Running: How to teach kids to sprint correctly

August 14, 2016 21 Comments »
Running: How to teach kids to sprint correctly

Running — and sprinting in particular — is a fundamental skill that supports a multitude of other activities. If you know how to sprint properly, you’re more likely to enjoy a wide range of sports and activities that emphasize this form of running.

Have you ever gone to a school track meet or sports day for your kids? Have you noticed some kids are clearly better sprinters? They’re not just faster — they look better when they run. Same thing when you watch a kids’ soccer game or even a simple game of tag.

Meanwhile, some kids look like a randomized mass of flailing arms and legs, and their heads seem to waggle in the wind like dashboard bobbleheads.

Why the difference?

The kids with decent technique are not “natural born” sprinters. They have simply developed some good running mechanics at some point in their lives, whereas the other kids haven’t. Most kids are never taught how to run properly.

Basic mechanics of sprinting

Here are the basic elements of correct sprinting technique:

  1. Hold your torso straight and vertical.
  2. Hold your head still, but relax your face and neck.
  3. Bend your elbows at 90 degrees.
  4. Pretend you are lightly gripping a small bird in each hand.
  5. Pump your arms so your hands travel from “hip to lip”, and keep your arms close to your sides.
  6. As you pump your arms, keep your shoulders steady but relaxed.
  7. With each stride, lift your front knee high (“knee drive”) and straighten your back leg completely to deliver full power.
  8. At the start of your sprint, keep your strides short and quick. Lengthen your strides as you gain speed and momentum.

How to teach kids the basics

You can teach these basic mechanics to kids ages 7 years and older without lecturing them on human anatomy. Simply coach them through the movements while they run:

  1. Stand opposite your child (or children) and explain that you will run together on-the-spot to practice fast running.
  2. Begin by jogging slowly with them on-the-spot, and make sure they are facing you.
  3. Point out that your elbows are bent at 90 degrees. Make sure their elbows are also bent at 90 degrees.
  4. Talk to them about lightly gripping a small bird in each hand. Their hands should be more or less “closed” but not tight.
  5. Tell them to pump their hands from “hip to lip” (see mechanics above). Demonstrate the movement and make sure they are doing the same.
  6. Start to speed up your movements slightly, and bring your knees up high. Ask them to bring their knees up high as well.
  7. Finally, ask them to run very fast on-the-spot for five seconds (as if they are running a race).
  8. Watch their movements as they speed up, and give them reminders where needed (e.g., keep your head still, bend your elbows, pump hip-to-lip, lift your knees more).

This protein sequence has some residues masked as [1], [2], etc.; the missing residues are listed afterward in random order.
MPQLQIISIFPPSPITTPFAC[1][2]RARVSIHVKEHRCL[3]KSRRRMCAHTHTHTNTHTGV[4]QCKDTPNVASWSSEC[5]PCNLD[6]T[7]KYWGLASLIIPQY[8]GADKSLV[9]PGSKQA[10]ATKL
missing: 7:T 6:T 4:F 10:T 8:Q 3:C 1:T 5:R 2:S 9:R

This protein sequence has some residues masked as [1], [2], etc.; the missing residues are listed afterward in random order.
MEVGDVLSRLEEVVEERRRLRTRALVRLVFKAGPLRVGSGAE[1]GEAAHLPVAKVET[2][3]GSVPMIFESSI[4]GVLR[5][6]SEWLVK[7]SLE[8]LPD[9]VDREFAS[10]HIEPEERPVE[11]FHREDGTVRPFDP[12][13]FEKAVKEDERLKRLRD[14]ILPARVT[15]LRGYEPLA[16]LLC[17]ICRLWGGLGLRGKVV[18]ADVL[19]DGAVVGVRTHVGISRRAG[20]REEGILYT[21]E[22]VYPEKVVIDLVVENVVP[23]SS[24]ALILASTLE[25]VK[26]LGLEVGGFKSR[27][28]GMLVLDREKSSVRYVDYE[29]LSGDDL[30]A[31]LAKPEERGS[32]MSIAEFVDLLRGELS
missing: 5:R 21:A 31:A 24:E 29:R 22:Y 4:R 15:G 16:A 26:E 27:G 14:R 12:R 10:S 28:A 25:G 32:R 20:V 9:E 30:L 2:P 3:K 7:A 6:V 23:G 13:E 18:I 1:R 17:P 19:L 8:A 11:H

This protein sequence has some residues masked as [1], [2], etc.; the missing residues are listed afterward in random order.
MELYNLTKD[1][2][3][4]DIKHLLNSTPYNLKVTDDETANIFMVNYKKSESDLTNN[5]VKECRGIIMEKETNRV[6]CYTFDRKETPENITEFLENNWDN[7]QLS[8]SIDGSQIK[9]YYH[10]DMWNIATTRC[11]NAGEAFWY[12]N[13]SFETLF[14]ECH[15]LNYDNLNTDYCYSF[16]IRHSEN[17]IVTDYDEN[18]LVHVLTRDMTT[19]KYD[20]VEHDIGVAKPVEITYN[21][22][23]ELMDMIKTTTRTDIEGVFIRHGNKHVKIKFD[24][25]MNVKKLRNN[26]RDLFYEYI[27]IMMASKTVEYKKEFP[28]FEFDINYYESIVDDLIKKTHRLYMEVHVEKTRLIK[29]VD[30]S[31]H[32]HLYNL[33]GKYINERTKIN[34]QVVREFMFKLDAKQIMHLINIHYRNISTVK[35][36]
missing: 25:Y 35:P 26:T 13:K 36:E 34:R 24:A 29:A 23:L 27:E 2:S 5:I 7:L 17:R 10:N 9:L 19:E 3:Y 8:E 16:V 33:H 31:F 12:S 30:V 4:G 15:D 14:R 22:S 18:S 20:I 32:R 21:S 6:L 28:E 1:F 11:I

If you teach kids in this manner, their eyes will see how it looks to sprint correctly, their bodies will learn how it feels, and their ears will hear verbal cues for remembering key elements of technique.

Congratulations! You have helped a new generation to run well. From playing tag to chasing a soccer ball, they will use this essential skill in more ways than you will ever imagine.

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  1. Vincent February 20, 2018 at 3:00 am - Reply

    Hi Jim,

    My 10 year old son loves playing soccer. He is good in techniques but struggles with sprinting. When he sprints, he seems to go fast. He has long legs and I wasn’t sure if that is the reason why he can’t sprint like his other friends. He seems to lose the agility with his long legs as well. How do i guide him to run the correct way so it can improve his sprinting? I have others say that he is still growing and his muscles are not fully grown yet that is why he is struggling. What are your thoughts ? Thanks.

    • Jim Grove
      Jim Grove February 20, 2018 at 9:27 am - Reply

      Hi Vincent,
      Your friends are most likely correct. I say “most likely” only because I am not present to evaluate your son’s running and physiology directly, but I can tell you that rapid growth, long legs, etc. are the problem 99% of the time. Your son is only 10 years old — if he is particularly long and “leggy” at this age, he could be 14 or 15 before he really starts to develop significant muscle mass and even barely starts to approach physical maturity. Remember — children are not miniature adults — they are children who are growing and developing, and every child grows and develops at a different rate (based primarily on genetics). He is obviously getting plenty of opportunity to run in soccer, so my advice would be speed and agility training — specifically on agility ladders. I am also very long and leggy, and a soccer player, and I saw huge improvements in my speed and agility by working with agility ladders. More importantly, I have used ability ladders in coaching hundreds of soccer players ages 7-18 years old for close to 20 years — I have seen that every player finds improvement depending on their degree of physical maturation (e.g. pre-pubertal, pubertal, post-pubertal). The only caution is don’t overdo it — keep the agility training sessions to 5 or 10 minutes per day with brief recovery breaks every 30-60 seconds. The key is to do a little every day — more than that can result in joint and muscle injury. Keep it short and simple. You will likely start to see improvements in his speed within 2-3 weeks. Thereafter, his greatest improvements will come after the peak of his pubertal growth spurt (i.e. development of muscle mass, bone growth, etc.).